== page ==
In what way is the Freudian mythology of drives reduced to the Lacanian logic of the objet a? If you want to rewrite it in Freudian terms, the objet a, it seems to me, is nothing but the satisfaction of the drive as an object. It is not what is sought by the drive in the external world as an object—what the drive requires from the external world—but exactly what happens on the way from the source of the drive to its intended goal, whereby the mythological drive becomes psychologically operative.
The Object of the Drive
Freud himself distinguishes the external goal of the drive “like a roaring lion looking for someone to devour,” and its internal goal: the bodily change felt as satisfaction and which is invariable—constant. This notion rectifies our representation of the drive as a push towards the object, a representation to which you are moreover invited at the beginning of the Freudian theorization.
Here, the object of the drive may be represented by the food as it suppresses hunger, or the other sex supposedly satisfying the so-called sexual drive, thus assuring a purpose for humanity—that of perpetuating itself. The first Freudian representation of the drive is conceived on the model of a push towards food, towards the individual of the other sex, and brings to the forefront the quest for an object taken from the outside world. Whether animated or inanimate if it is food, it is transformed into an inanimate object in order to ingest it—an error not to be committed with the individual of the other sex, otherwise the perpetuation of the species would no longer be assured.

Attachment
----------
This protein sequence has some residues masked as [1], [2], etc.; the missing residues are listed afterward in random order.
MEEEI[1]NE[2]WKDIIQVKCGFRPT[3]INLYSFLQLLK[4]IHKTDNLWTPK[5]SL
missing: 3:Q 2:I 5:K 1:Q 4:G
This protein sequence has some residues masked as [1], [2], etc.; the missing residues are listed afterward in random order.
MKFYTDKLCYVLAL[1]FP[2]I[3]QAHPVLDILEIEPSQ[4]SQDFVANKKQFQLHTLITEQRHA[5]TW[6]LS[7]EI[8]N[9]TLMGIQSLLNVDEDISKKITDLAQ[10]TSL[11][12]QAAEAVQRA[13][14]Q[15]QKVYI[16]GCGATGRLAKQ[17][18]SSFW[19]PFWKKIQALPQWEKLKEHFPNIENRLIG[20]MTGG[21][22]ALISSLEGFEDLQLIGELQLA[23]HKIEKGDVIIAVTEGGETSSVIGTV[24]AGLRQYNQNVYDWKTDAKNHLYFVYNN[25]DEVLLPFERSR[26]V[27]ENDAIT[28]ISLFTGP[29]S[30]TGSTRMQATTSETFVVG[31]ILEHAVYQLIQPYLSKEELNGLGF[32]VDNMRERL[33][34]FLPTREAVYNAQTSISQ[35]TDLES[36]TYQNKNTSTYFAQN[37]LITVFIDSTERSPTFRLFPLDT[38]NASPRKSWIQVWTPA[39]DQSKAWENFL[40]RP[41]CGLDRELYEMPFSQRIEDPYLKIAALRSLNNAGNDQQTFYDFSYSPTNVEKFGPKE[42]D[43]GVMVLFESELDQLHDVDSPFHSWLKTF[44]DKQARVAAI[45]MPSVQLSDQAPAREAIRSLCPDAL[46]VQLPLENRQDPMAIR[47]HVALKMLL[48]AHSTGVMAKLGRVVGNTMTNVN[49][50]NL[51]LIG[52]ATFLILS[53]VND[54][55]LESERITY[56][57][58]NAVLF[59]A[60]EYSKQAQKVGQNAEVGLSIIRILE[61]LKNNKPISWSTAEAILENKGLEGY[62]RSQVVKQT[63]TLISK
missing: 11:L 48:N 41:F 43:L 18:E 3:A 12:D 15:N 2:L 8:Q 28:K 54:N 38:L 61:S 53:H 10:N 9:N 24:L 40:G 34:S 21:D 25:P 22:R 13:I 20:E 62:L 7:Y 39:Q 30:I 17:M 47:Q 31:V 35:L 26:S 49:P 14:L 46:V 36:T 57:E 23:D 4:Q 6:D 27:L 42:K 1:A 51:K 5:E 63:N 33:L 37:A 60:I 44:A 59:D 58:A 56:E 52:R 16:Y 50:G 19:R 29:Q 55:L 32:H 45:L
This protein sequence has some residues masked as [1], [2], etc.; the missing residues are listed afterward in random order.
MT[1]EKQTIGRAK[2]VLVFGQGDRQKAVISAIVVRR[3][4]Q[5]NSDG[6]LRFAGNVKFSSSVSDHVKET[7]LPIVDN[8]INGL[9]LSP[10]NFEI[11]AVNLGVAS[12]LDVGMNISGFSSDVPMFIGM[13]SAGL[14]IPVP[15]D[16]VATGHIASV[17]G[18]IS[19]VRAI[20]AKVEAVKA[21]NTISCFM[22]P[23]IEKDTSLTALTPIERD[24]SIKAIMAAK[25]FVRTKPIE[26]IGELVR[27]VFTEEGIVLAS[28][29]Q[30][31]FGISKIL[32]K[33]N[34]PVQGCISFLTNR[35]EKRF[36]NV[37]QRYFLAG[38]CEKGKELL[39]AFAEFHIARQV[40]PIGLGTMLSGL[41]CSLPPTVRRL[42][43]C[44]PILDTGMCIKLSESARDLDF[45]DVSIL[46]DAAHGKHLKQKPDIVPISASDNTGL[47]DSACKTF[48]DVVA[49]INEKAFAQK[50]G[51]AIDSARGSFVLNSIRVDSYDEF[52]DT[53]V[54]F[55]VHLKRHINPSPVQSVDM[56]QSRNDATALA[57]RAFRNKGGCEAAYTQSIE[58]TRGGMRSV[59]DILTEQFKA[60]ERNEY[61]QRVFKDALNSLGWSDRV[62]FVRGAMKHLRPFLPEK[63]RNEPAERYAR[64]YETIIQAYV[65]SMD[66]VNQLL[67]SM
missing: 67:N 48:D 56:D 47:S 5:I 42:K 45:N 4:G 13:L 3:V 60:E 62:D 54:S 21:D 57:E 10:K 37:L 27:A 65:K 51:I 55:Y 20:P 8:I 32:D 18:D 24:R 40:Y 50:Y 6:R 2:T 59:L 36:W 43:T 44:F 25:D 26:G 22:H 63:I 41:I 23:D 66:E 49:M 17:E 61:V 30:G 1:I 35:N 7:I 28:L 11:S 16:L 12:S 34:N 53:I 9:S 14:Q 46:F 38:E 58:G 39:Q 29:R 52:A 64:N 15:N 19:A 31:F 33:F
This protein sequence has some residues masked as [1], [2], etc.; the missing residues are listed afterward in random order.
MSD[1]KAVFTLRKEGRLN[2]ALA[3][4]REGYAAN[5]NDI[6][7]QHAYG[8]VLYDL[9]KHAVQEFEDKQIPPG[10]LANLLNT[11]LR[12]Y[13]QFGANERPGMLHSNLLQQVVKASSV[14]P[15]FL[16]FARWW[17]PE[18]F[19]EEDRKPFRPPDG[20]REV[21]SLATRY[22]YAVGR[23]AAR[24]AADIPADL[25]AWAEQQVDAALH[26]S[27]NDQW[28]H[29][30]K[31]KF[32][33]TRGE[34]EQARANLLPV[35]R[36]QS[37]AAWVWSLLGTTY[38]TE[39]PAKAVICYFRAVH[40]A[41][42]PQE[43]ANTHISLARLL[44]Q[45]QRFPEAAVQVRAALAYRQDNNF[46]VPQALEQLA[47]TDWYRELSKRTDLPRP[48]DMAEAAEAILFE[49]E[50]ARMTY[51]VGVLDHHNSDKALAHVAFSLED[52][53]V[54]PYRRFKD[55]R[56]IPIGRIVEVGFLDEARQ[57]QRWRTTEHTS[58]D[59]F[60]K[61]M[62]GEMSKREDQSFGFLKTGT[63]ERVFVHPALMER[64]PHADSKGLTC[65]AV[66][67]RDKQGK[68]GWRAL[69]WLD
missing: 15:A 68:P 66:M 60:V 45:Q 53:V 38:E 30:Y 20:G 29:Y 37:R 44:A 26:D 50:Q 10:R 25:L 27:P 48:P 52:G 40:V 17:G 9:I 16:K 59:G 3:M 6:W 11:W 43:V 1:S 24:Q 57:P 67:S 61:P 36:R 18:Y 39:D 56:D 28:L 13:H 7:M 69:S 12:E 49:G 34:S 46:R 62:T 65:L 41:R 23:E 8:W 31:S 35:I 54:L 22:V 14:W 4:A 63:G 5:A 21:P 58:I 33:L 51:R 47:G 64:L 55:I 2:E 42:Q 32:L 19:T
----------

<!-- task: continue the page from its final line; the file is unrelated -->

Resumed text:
Freud questions this representation of the drive—a hunt for the object—when he realizes that the object is indifferent as to the ultimate purpose of the drive. The hunting and obtaining of this object should bring about the certain satisfaction of the own body. Hence, the notion of a satisfaction produced on the way of the drive, or as Lacan says, by the circuit of the drive. This satisfaction deserves to be properly described as the object of the drive.
Lux Lindner, acrylic on canvas, Argentinistics series, February 2018, Drawing Center, NY.